Uremic symptoms are common in patients with advanced chronic kidney disease, but the toxins that cause these symptoms are unknown. To evaluate this, we performed a cross-sectional study of the 12 month post-randomization follow-up visit of Modification of Diet in Renal Disease (MDRD) participants reporting uremic symptoms who also had available stored serum. We quantified 1,163 metabolites by liquid chromatography-tandem mass spectrometry. For each uremic symptom, we calculated a score as the severity multiplied by the number of days the symptom was experienced. We analyzed the associations of the individual symptom scores with metabolites using linear models with empirical Bayesian inference, adjusted for multiple comparisons. Among 695 participants, the mean measured glomerular filtration rate (mGFR) was 28 mL/min/1.73 m2. Uremic symptoms were more common in the subgroup of 214 patients with an mGFR under 20 mL/min/1.73 m2 (mGFR under 20 subgroup) than in the full group. For all metabolites with significant associations, the direction of the association was concordant in the full group and the subgroup. For gastrointestinal symptoms (bad taste, loss of appetite, nausea, and vomiting), eleven metabolites were associated with symptoms. For neurologic symptoms (decreased alertness, falling asleep during the day, forgetfulness, lack of pep and energy, and tiring easily/weakness), seven metabolites were associated with symptoms. Associations were consistent across sensitivity analyses. Thus, our proof-of-principle study demonstrates the potential for metabolomics to understand metabolic pathways associated with uremic symptoms. Larger, prospective studies with external validation are needed.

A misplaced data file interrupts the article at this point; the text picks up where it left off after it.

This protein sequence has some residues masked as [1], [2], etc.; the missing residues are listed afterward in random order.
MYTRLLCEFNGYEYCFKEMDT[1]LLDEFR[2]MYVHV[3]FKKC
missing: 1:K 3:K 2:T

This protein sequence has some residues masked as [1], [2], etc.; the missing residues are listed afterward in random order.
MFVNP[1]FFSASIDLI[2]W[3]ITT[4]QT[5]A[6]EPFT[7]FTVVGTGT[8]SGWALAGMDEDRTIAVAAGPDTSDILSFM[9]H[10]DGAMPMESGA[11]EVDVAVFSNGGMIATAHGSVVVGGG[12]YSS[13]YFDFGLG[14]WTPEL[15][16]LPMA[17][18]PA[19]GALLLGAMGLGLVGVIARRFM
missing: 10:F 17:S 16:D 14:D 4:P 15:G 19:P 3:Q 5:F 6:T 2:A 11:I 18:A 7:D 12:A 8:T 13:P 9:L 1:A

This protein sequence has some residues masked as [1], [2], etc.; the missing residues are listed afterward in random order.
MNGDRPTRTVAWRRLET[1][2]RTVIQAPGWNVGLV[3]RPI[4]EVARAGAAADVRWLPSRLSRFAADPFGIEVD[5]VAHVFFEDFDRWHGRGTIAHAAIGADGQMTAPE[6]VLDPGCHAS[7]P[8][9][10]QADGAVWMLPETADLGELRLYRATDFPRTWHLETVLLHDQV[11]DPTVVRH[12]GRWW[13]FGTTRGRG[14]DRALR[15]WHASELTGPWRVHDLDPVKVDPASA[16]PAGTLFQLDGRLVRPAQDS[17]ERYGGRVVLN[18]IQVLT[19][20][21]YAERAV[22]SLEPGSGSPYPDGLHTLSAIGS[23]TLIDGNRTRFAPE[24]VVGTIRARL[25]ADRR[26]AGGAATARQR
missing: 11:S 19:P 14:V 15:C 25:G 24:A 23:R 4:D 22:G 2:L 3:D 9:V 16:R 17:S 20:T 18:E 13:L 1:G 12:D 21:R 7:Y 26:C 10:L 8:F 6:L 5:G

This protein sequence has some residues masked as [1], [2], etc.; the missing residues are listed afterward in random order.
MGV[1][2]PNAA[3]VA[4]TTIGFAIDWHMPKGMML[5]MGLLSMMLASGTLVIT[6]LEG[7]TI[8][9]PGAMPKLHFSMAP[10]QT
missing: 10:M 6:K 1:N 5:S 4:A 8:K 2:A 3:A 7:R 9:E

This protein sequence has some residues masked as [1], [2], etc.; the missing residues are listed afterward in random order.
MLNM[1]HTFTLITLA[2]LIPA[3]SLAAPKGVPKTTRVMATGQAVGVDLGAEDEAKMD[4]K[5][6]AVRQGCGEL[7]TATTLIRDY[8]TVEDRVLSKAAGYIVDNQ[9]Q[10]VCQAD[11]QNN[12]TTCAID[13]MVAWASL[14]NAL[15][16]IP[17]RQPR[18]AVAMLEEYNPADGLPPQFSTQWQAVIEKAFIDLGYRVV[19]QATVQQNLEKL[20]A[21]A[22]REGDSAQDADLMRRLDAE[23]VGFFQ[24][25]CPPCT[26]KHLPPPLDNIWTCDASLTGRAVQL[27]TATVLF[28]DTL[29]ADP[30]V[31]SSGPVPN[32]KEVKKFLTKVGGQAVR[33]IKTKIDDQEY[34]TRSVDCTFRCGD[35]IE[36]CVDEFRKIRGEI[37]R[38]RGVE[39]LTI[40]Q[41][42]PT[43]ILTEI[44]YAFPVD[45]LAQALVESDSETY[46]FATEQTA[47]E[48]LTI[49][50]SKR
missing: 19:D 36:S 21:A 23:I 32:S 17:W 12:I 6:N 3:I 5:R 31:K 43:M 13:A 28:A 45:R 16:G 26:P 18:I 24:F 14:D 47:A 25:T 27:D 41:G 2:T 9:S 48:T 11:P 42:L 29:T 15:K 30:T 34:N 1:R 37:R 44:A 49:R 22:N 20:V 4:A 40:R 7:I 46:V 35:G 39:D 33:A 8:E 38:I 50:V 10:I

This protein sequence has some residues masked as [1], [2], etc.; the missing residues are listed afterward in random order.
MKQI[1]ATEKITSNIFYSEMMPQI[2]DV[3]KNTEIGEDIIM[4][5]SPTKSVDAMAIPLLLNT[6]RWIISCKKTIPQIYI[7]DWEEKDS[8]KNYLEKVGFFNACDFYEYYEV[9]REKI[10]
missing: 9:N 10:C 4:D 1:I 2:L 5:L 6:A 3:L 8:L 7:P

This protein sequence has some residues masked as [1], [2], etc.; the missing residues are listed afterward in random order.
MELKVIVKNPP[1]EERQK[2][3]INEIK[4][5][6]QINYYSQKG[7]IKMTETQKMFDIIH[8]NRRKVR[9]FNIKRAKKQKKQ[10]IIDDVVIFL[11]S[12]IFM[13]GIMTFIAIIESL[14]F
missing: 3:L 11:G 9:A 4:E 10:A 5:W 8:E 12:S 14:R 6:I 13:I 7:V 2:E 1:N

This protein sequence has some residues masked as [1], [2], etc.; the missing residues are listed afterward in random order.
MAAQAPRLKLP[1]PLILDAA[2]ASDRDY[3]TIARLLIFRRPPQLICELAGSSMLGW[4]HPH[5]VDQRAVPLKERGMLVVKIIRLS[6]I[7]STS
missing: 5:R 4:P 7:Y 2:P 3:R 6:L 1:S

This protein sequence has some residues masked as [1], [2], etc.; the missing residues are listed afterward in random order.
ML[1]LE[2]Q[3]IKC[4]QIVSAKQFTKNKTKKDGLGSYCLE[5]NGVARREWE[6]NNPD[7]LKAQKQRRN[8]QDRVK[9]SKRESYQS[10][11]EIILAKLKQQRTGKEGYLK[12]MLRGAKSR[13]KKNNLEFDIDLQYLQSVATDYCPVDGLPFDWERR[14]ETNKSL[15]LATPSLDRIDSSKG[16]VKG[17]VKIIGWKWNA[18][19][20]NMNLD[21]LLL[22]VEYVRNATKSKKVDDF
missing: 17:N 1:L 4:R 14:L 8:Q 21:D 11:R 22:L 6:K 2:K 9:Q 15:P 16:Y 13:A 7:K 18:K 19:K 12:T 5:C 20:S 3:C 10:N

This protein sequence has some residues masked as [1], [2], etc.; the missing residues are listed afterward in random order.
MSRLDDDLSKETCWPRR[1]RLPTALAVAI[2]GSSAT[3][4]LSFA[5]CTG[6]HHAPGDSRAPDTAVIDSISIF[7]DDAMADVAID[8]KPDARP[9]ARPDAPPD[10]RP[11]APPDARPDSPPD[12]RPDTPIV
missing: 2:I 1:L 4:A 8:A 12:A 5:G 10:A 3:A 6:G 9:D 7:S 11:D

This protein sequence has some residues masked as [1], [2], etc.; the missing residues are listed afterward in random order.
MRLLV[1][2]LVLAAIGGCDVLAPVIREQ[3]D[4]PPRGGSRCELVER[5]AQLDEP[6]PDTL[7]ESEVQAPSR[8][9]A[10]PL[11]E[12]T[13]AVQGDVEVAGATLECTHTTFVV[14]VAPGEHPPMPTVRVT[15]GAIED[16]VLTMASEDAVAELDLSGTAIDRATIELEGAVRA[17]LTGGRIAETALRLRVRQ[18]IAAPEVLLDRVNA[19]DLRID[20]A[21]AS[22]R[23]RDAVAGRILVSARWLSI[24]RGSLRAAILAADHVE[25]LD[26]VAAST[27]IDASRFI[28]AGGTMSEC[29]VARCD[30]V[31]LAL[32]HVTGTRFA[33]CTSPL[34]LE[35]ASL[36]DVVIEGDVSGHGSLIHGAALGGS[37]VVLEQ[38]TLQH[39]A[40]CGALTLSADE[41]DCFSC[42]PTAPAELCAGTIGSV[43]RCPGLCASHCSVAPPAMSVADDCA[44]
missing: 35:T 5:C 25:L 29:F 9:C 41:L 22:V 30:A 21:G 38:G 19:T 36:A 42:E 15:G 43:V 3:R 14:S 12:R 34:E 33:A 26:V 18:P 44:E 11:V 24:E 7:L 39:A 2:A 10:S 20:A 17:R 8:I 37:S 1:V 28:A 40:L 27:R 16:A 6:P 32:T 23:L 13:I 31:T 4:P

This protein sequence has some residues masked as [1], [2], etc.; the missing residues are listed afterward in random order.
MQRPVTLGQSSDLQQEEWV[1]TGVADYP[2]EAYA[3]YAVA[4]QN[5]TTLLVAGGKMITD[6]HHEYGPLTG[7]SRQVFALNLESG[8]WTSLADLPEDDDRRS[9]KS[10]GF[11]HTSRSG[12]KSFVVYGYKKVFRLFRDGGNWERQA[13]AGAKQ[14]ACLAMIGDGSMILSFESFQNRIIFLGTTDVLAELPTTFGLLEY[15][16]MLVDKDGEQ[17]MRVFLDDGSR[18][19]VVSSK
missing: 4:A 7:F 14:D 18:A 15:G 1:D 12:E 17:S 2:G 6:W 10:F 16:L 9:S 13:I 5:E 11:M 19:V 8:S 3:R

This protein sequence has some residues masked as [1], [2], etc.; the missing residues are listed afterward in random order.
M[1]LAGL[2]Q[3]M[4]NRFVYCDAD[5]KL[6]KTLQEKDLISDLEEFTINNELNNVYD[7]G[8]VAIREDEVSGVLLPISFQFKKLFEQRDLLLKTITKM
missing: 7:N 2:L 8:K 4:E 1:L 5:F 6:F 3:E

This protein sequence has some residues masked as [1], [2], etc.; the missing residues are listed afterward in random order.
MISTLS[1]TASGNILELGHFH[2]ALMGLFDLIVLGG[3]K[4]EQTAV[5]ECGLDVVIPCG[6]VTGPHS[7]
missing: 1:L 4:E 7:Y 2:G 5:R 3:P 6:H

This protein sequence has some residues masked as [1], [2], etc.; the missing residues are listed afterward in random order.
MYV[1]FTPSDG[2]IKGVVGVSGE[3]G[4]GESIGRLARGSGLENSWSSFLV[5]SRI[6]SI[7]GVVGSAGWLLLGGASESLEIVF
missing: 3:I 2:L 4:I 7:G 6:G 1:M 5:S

Keywords: chronic kidney disease; metabolomics; uremia; uremic symptoms.
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